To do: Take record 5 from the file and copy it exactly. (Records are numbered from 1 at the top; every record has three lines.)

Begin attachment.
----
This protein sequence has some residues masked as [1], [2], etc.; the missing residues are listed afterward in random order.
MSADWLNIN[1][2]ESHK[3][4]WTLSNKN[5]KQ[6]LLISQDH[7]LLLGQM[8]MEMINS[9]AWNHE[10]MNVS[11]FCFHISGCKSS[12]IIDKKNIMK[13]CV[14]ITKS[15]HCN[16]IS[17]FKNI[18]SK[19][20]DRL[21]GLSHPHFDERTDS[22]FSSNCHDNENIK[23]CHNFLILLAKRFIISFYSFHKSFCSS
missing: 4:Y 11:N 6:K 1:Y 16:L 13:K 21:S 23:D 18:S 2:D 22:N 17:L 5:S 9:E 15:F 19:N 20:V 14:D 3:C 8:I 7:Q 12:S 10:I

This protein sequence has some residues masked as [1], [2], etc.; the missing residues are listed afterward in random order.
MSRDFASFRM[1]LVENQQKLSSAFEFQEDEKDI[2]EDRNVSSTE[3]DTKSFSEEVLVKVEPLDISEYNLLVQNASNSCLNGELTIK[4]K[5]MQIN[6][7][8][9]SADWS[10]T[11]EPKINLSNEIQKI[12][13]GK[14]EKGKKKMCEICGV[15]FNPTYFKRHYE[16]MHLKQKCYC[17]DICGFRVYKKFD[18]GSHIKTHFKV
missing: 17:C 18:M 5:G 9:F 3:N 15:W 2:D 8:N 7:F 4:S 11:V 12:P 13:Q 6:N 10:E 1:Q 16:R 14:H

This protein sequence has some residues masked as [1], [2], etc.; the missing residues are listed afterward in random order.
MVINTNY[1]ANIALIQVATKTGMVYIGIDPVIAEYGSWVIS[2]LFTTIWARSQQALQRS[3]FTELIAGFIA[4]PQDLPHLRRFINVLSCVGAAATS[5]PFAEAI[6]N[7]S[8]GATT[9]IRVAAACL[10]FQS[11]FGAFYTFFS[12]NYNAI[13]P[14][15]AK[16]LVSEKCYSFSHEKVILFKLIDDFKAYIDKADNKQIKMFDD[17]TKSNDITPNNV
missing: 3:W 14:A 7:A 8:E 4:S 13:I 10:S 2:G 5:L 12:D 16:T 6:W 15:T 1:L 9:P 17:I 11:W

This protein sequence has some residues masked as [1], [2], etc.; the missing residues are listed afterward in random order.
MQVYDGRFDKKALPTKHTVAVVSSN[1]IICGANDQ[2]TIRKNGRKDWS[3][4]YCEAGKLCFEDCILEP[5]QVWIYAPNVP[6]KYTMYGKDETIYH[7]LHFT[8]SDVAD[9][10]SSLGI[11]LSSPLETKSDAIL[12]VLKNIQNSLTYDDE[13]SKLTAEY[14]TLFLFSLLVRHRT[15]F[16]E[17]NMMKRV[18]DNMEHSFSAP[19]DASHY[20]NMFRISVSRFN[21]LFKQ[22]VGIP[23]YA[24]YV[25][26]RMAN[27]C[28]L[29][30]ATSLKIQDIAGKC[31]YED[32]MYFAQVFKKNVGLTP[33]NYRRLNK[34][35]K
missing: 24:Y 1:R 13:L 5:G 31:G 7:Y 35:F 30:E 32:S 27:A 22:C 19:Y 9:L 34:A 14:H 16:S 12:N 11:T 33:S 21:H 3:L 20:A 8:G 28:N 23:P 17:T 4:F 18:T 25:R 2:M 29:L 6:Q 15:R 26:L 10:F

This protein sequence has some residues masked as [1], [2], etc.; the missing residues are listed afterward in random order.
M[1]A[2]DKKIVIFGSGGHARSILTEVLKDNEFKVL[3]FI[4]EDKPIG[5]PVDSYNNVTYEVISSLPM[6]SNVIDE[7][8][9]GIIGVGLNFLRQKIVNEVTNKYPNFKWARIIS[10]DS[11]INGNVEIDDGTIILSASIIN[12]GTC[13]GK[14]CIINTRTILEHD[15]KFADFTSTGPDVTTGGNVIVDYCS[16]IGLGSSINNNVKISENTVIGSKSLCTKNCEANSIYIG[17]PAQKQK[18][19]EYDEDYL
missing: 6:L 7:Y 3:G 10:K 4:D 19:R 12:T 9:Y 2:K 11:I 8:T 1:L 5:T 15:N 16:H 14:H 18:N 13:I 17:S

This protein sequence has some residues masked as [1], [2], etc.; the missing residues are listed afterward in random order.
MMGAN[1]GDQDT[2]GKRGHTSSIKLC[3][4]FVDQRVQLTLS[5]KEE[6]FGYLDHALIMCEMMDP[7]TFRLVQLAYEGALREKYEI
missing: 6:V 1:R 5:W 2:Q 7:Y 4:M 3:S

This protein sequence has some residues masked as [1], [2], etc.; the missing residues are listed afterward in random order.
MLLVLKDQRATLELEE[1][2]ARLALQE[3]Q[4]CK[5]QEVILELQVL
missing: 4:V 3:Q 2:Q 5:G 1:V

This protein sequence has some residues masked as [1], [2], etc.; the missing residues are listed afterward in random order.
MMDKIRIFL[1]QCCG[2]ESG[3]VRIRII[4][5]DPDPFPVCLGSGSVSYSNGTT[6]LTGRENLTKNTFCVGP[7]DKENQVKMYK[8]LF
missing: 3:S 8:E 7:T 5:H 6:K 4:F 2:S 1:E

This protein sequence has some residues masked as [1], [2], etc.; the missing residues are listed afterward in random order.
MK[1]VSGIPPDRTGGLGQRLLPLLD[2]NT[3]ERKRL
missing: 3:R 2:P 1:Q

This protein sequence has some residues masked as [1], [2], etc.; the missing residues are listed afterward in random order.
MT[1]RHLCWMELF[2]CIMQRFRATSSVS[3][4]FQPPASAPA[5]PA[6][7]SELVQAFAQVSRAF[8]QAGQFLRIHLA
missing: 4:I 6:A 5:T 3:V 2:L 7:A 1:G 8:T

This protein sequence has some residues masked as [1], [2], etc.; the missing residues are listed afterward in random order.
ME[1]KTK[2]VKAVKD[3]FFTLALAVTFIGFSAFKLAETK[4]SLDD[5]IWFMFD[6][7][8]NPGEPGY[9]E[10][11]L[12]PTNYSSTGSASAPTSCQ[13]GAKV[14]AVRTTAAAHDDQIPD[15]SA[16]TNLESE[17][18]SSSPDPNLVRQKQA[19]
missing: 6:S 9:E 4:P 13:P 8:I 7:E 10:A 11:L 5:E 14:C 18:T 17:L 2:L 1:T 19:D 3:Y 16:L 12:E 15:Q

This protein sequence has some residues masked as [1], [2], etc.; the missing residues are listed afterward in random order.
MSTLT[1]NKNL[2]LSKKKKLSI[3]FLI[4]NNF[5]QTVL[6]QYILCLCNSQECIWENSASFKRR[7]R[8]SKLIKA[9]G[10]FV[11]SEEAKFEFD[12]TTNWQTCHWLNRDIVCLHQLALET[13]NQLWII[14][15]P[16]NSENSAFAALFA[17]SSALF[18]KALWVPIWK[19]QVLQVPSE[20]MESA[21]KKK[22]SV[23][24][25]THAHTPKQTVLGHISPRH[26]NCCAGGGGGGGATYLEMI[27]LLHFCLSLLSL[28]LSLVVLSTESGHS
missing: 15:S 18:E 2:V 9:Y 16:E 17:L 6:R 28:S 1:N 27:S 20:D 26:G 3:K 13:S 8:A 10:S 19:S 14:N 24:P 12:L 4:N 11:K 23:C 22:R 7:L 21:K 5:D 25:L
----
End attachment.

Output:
This protein sequence has some residues masked as [1], [2], etc.; the missing residues are listed afterward in random order.
M[1]A[2]DKKIVIFGSGGHARSILTEVLKDNEFKVL[3]FI[4]EDKPIG[5]PVDSYNNVTYEVISSLPM[6]SNVIDE[7][8][9]GIIGVGLNFLRQKIVNEVTNKYPNFKWARIIS[10]DS[11]INGNVEIDDGTIILSASIIN[12]GTC[13]GK[14]CIINTRTILEHD[15]KFADFTSTGPDVTTGGNVIVDYCS[16]IGLGSSINNNVKISENTVIGSKSLCTKNCEANSIYIG[17]PAQKQK[18][19]EYDEDYL
missing: 6:L 7:Y 3:G 10:K 4:D 19:R 12:T 9:Y 2:K 11:I 8:T 1:L 5:T 15:N 16:H 14:H 18:N 13:I 17:S